* The PCIEX4 slot shares bandwidth with the M2H_32G connector. The PCIEX4 slot will become unavailable when an SSD is installed in the M2H_32G connector.
3 x PCI Express x1 slots
(All of the PCI Express slots conform to PCI Express 3.0 standard.)
|Multi-Graphics Technology||Support for 3-Way/2-Way AMD CrossFire™ and 2-Way NVIDIA® SLI™ Technology|
2 x M.2 Socket 3 connectors
3 x SATA Express connectors
6 x SATA 6Gb/s connectors (SATA3 0~5)
Support for RAID 0, RAID 1, RAID 5, and RAID 10
* Refer to "1-10 Internal Connectors," for the supported configurations with the M.2, SATA Express, and SATA connectors.
ASMedia® ASM1061 chip:
2 x SATA 6Gb/s connectors (SATA3 6~7), supporting AHCI mode only
5 x USB 3.0/2.0 ports on the back panel
4 x USB 2.0/1.1 ports (available through the internal USB headers)
Chipset+Renesas® USB 3.0 Hub:
4 x USB 3.0/2.0 ports (available through the internal USB headers)
Chipset+Intel® USB 3.1 Controller:
1 x USB Type-C™ port on the back panel, with USB 3.1 support
1 x USB 3.1 port on the back panel
|Internal I/O Connectors||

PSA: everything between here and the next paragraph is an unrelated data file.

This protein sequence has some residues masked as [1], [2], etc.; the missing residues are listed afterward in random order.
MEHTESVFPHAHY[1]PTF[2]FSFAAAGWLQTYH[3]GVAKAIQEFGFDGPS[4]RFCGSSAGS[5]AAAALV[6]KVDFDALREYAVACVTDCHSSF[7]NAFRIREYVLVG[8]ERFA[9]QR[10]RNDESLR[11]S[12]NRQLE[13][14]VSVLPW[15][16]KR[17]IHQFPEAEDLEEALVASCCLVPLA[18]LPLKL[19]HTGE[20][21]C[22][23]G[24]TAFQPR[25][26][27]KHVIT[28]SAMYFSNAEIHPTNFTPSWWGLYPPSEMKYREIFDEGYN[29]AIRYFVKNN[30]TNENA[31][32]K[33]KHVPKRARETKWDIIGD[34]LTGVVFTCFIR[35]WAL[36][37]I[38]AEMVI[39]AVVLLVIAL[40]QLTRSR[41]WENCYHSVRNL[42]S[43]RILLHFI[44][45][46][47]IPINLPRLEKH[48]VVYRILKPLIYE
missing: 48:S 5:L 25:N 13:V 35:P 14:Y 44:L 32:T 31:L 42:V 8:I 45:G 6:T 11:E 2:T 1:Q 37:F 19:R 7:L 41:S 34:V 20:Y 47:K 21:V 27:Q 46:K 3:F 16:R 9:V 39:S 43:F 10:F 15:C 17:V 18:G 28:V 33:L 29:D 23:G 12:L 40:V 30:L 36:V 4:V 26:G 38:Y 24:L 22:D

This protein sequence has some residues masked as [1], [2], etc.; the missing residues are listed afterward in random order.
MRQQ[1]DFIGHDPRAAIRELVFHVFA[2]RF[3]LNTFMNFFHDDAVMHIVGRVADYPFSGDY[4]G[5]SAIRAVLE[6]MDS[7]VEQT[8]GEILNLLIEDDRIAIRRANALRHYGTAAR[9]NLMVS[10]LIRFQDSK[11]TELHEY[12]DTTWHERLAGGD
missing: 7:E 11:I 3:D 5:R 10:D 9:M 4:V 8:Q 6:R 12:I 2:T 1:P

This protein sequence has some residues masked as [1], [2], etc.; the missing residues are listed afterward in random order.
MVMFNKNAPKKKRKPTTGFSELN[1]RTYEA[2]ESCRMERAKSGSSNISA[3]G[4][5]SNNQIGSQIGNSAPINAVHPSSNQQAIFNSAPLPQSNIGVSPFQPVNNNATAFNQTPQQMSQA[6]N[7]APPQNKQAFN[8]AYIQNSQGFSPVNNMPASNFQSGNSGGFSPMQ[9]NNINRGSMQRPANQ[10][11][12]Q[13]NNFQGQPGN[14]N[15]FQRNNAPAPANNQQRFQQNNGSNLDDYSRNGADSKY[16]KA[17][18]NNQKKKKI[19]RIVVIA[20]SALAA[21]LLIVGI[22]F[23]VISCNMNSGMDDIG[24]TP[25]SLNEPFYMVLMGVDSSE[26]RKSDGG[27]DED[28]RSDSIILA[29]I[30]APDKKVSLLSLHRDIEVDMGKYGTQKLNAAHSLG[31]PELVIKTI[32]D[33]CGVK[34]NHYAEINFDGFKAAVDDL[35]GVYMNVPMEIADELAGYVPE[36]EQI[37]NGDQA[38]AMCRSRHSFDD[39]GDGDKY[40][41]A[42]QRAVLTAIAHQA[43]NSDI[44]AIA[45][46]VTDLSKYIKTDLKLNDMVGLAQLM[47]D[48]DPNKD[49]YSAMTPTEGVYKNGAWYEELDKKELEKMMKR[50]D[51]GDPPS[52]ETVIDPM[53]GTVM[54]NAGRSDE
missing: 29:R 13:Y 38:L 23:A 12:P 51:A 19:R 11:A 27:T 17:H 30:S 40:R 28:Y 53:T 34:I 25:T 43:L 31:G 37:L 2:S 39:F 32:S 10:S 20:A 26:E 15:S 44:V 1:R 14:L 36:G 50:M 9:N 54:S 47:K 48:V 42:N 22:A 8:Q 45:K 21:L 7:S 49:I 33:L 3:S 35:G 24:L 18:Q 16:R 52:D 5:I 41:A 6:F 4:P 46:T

1 x 24-pin ATX main power connector
1 x 8-pin ATX 12V power connector
2 x M.2 Socket 3 connectors
3 x SATA Express connectors
8 x SATA 6Gb/s connectors
1 x I/O shield audio LED power connector
1 x CPU fan header
1 x water cooling fan header (CPU_OPT)
3 x system fan headers
1 x front panel header
1 x front panel audio header
2 x USB 3.0/2.0 headers
2 x USB 2.0/1.1 headers
1 x Trusted Platform Module (TPM) header
1 x serial port header
1 x Clear CMOS jumper
1 x power button
1 x reset button
1 x Clear CMOS button
1 x ECO button
1 x OC button
1 x audio gain control switch
Voltage Measurement Points
1 x BIOS switch
|Back Panel Connectors||
1 x PS/2 keyboard/mouse port
1 x DisplayPort
1 x HDMI port
1 x USB Type-C™ port, with USB 3.1 support
1 x USB 3.1 port
5 x USB 3.0/2.0 ports
2 x RJ-45 ports
1 x optical S/PDIF Out connector
5 x audio jacks (Center/Subwoofer Speaker Out, Rear Speaker Out, Line In/Mic In, Line Out, Headphone)
|I/O Controller||iTE® I/O Controller Chip|
System voltage detection
CPU/System/Chipset temperature detection
CPU/CPU OPT/System fan speed detection
CPU/System/Chipset overheating warning
CPU/CPU OPT/System fan fail warning
CPU/CPU OPT/System fan speed control
2 x 128 Mbit flash
Use of licensed AMI UEFI BIOS
Support for DualBIOS™
PnP 1.0a, DMI 2.7, WfM 2.0, SM BIOS 2.7, ACPI 5.0
Support for APP Center
* Available applications in APP Center may vary by motherboard model. Supported functions of each application may also vary depending on motherboard specifications.
System Information Viewer
Support for Q-Flash
Support for Smart Switch
Support for Xpress Install
Norton® Internet Security (OEM version)